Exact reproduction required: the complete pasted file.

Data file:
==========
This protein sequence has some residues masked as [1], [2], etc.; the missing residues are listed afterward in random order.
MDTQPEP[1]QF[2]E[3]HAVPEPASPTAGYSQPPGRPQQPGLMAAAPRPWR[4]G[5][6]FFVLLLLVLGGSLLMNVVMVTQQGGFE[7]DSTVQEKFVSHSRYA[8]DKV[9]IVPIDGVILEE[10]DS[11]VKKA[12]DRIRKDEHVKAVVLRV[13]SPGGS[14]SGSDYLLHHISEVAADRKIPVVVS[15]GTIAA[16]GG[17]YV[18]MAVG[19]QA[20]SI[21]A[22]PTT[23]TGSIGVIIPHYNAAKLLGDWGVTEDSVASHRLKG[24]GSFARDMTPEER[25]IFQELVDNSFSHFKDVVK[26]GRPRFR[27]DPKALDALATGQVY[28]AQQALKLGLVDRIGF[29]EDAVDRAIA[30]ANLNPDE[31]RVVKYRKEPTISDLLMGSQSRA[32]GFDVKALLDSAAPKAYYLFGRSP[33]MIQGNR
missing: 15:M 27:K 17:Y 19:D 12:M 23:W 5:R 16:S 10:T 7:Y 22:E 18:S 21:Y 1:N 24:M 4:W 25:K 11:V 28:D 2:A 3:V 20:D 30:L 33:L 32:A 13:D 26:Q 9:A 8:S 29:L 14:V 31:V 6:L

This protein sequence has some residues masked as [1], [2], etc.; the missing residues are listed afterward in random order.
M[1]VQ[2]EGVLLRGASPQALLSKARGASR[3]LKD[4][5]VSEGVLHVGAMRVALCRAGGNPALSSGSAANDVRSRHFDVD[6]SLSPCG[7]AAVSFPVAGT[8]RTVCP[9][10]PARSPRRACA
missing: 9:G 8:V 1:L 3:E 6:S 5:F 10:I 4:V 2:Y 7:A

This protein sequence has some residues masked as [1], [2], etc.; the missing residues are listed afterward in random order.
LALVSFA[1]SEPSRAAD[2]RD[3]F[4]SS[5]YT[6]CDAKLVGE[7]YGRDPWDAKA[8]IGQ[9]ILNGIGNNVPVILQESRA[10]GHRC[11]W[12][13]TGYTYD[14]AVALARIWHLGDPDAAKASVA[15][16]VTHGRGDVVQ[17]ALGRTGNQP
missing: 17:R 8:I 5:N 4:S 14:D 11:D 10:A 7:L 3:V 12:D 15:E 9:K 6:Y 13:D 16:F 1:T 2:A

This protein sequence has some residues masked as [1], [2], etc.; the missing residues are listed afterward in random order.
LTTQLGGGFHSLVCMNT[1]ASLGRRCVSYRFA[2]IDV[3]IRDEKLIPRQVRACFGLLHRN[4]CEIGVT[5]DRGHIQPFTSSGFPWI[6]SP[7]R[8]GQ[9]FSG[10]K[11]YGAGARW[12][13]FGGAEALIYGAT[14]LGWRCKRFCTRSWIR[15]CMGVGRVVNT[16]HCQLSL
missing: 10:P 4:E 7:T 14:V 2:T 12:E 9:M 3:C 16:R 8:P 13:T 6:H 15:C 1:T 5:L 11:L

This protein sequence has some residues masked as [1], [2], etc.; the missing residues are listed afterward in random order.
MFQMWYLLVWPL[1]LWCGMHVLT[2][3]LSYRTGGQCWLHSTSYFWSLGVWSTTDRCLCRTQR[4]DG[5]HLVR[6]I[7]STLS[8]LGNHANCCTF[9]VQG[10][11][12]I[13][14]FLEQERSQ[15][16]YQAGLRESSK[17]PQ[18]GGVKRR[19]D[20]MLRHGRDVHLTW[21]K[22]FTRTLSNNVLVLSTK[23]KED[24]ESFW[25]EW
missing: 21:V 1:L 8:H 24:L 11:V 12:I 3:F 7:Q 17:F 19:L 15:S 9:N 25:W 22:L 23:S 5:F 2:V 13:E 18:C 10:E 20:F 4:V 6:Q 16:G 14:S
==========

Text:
This protein sequence has some residues masked as [1], [2], etc.; the missing residues are listed afterward in random order.
MDTQPEP[1]QF[2]E[3]HAVPEPASPTAGYSQPPGRPQQPGLMAAAPRPWR[4]G[5][6]FFVLLLLVLGGSLLMNVVMVTQQGGFE[7]DSTVQEKFVSHSRYA[8]DKV[9]IVPIDGVILEE[10]DS[11]VKKA[12]DRIRKDEHVKAVVLRV[13]SPGGS[14]SGSDYLLHHISEVAADRKIPVVVS[15]GTIAA[16]GG[17]YV[18]MAVG[19]QA[20]SI[21]A[22]PTT[23]TGSIGVIIPHYNAAKLLGDWGVTEDSVASHRLKG[24]GSFARDMTPEER[25]IFQELVDNSFSHFKDVVK[26]GRPRFR[27]DPKALDALATGQVY[28]AQQALKLGLVDRIGF[29]EDAVDRAIA[30]ANLNPDE[31]RVVKYRKEPTISDLLMGSQSRA[32]GFDVKALLDSAAPKAYYLFGRSP[33]MIQGNR
missing: 15:M 27:K 17:Y 19:D 12:M 23:W 5:R 16:S 10:T 7:Y 22:E 18:S 21:Y 1:N 24:M 4:W 25:K 11:V 28:D 2:A 3:V 20:D 30:L 33:L 32:A 13:D 26:Q 9:A 8:S 29:L 14:V 31:V 6:L

This protein sequence has some residues masked as [1], [2], etc.; the missing residues are listed afterward in random order.
M[1]VQ[2]EGVLLRGASPQALLSKARGASR[3]LKD[4][5]VSEGVLHVGAMRVALCRAGGNPALSSGSAANDVRSRHFDVD[6]SLSPCG[7]AAVSFPVAGT[8]RTVCP[9][10]PARSPRRACA
missing: 9:G 8:V 1:L 3:E 6:S 5:F 10:I 4:V 2:Y 7:A

This protein sequence has some residues masked as [1], [2], etc.; the missing residues are listed afterward in random order.
LALVSFA[1]SEPSRAAD[2]RD[3]F[4]SS[5]YT[6]CDAKLVGE[7]YGRDPWDAKA[8]IGQ[9]ILNGIGNNVPVILQESRA[10]GHRC[11]W[12][13]TGYTYD[14]AVALARIWHLGDPDAAKASVA[15][16]VTHGRGDVVQ[17]ALGRTGNQP
missing: 17:R 8:I 5:N 4:S 14:D 11:D 10:A 7:L 3:V 12:D 15:E 9:K 6:Y 13:D 16:F 1:T 2:A

This protein sequence has some residues masked as [1], [2], etc.; the missing residues are listed afterward in random order.
LTTQLGGGFHSLVCMNT[1]ASLGRRCVSYRFA[2]IDV[3]IRDEKLIPRQVRACFGLLHRN[4]CEIGVT[5]DRGHIQPFTSSGFPWI[6]SP[7]R[8]GQ[9]FSG[10]K[11]YGAGARW[12][13]FGGAEALIYGAT[14]LGWRCKRFCTRSWIR[15]CMGVGRVVNT[16]HCQLSL
missing: 10:P 4:E 7:T 14:V 2:T 12:E 9:M 3:C 16:R 8:P 13:T 6:H 15:C 1:T 5:L 11:L

This protein sequence has some residues masked as [1], [2], etc.; the missing residues are listed afterward in random order.
MFQMWYLLVWPL[1]LWCGMHVLT[2][3]LSYRTGGQCWLHSTSYFWSLGVWSTTDRCLCRTQR[4]DG[5]HLVR[6]I[7]STLS[8]LGNHANCCTF[9]VQG[10][11][12]I[13][14]FLEQERSQ[15][16]YQAGLRESSK[17]PQ[18]GGVKRR[19]D[20]MLRHGRDVHLTW[21]K[22]FTRTLSNNVLVLSTK[23]KED[24]ESFW[25]EW
missing: 21:V 1:L 8:H 24:L 11:V 12:I 3:F 7:Q 17:F 19:L 15:S 9:N 25:W 22:L 23:S 5:F 2:V 13:E 18:C 10:E 20:F 4:V 6:Q 16:G 14:S